Family is Where We Live

(This is a piece that I wrote as a forward for a French book on family therapy called Les défis des familles d’aujourd’hui: Approche systémique des relations familiales in September 2020 thanks to Salvatore d’Amore)

Family is the blood tie, and the non-blood tie. Bound, unbound and always returning to the tension between coming and going, caring and abandoning, living and dying. Family is a time-boat that spins in a whirlpool of present, future and past. Ancestors sing and spit, unborn generations write their inspirational notes in treasures and traumas they will inherit. The days pass and it is family that is the soup of it. Family is sour, savory, nourishing, while it is also impoverishing.

Family is all of it: it is the close ones we love to care for, and the dangerous ones. Family is a raging sea, a rugged mountain, a warm fire, and an orchard of old fruit trees that have fed both grandmother and granddaughter. Family is acidic, and cruel; the sibling that would kill you, the uncle that would rape you. Family is anyone that is there for you at four in the morning. Whether or not someone shares your DNA, or your bed, or your household, or your history or your money — — family is an ever-shifting ecology.

Where is the edge of your family? Is it parents and children? Is it microbiome and the ecology? Is it the culture? Where is family in the history and hidden stories of love and destruction?

But family is not what it used to be. No nostalgia, just paradox. Family was always fraught with contradiction. People have always toggled between needing and not needing their families. We have all relished and resented both giving to our families and receiving from them. The familiar, which even has the word ‘family’ in it, is not a static state, or a predictable pattern. The familiar in a family is the reality that each day each member of a family changing. Each morning we wake up both knowing and not knowing our family.

Family is where we live. Not in countries or careers, or sectors or economic classes…in families. Even if I live alone my aloneness is written into the endless stretchy tendrils of my family.

This is relationship in complexity. This is day to day living.

The next decades of human life on this planet will reveal of how each of us has nourished the relationships we live within — today, tomorrow, next week… Did we perceive the complexity in ourselves, in each other, in the world? Did we tend to the relationships that build more relationships? Attention to words spoken to the child that set the tone for the grandchildren’s stories: the gift of a weekend conversation with the elders that holds a meta message of care for the past and future? Willingness to be wrong, willingness to be angry, willingness to be on the swirling time-boat together…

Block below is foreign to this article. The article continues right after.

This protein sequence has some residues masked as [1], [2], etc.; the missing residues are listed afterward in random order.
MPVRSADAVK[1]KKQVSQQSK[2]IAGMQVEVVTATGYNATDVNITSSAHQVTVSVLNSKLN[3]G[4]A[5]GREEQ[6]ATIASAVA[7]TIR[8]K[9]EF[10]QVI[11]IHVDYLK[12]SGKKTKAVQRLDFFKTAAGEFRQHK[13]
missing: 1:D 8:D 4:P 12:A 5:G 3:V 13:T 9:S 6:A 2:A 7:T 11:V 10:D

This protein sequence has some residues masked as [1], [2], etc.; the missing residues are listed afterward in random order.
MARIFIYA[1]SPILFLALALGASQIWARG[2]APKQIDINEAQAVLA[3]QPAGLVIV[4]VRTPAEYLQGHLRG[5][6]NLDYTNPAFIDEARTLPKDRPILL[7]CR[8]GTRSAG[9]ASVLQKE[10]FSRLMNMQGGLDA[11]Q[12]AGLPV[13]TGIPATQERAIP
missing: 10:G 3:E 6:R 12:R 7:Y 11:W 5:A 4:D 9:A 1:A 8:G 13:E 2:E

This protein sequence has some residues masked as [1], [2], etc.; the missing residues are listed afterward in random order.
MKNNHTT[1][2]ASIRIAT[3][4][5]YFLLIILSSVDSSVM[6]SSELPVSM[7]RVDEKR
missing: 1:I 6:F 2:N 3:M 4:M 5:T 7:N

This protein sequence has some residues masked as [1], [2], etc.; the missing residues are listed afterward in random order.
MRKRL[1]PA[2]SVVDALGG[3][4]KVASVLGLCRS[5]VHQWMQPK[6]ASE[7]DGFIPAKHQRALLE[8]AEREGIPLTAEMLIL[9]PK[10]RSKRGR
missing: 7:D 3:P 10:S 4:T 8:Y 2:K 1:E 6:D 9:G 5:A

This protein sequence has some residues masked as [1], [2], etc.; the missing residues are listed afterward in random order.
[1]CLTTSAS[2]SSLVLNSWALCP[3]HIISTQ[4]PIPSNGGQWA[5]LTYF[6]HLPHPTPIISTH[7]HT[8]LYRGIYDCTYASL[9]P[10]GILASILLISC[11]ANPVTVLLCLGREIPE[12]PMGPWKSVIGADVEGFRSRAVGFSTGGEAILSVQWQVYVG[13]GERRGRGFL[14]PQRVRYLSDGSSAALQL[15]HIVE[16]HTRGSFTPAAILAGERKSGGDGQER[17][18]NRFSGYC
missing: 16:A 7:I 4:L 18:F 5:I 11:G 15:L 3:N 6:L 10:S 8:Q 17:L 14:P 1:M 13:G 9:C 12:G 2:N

For me the big question now is about how relationships are approached. What is essential? What is the grounding of the relationships? Whose script are we on? What is it possible to say? What is it NOT possible to say? Who is it possible to be in this ecology of family? Are we playing the games of who is right and who is wrong? Is this a big stage on which to debate the past? Shall we dip backward into the formality of communication rooted in the legal system? Will we hold each other to the metallic edge of a mechanistic culture that justifies without context? Will it be asked: “Who said what, is it provable, what is the truth?”

Or will it be obvious, that in each moment the contexts and histories of each person bring their own reasoning. When contexts are perceived, direct correctives are vaporized, the interdependencies are seen, and the response is of another order. Exhale. There is no judge, only the deep waters of context and the unexpected insights that life provides. There is no script for what comes next, only practice in the stance of perceiving and responding to the complexity.

Relentlessly method-less, map-less, label-less — — the possibility for systems change lies in the connective tissue of how each of us is family-ing. The entire human species depends upon attention to finding artforms of mutual learning. The generations will learn together how to live differently, or they will not learn at all. This means that authority has to be a permeable membrane that can learn, and be learned from simultaneously. What better way is there to show the younger generations how to learn, than to let them see us learn from them? What better way to enter the challenges of the coming decades together than to practice improvising life together?

Family is a double bind that will both trap you and set you free.

That is just how it is. And, probably how it always has been.

Family is a time-boat

…. on which we will give birth in the high winds of change,

to another form of loving each other.

“If a thing loves it is infinite.” — William Blake.

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Wrapped… Photo N. Bateson

Filmmaker, writer, educator, lecturer, President of the International Bateson Institute. Books: Small Arcs of Larger Circles 2016, Warm Data *upcoming 2019

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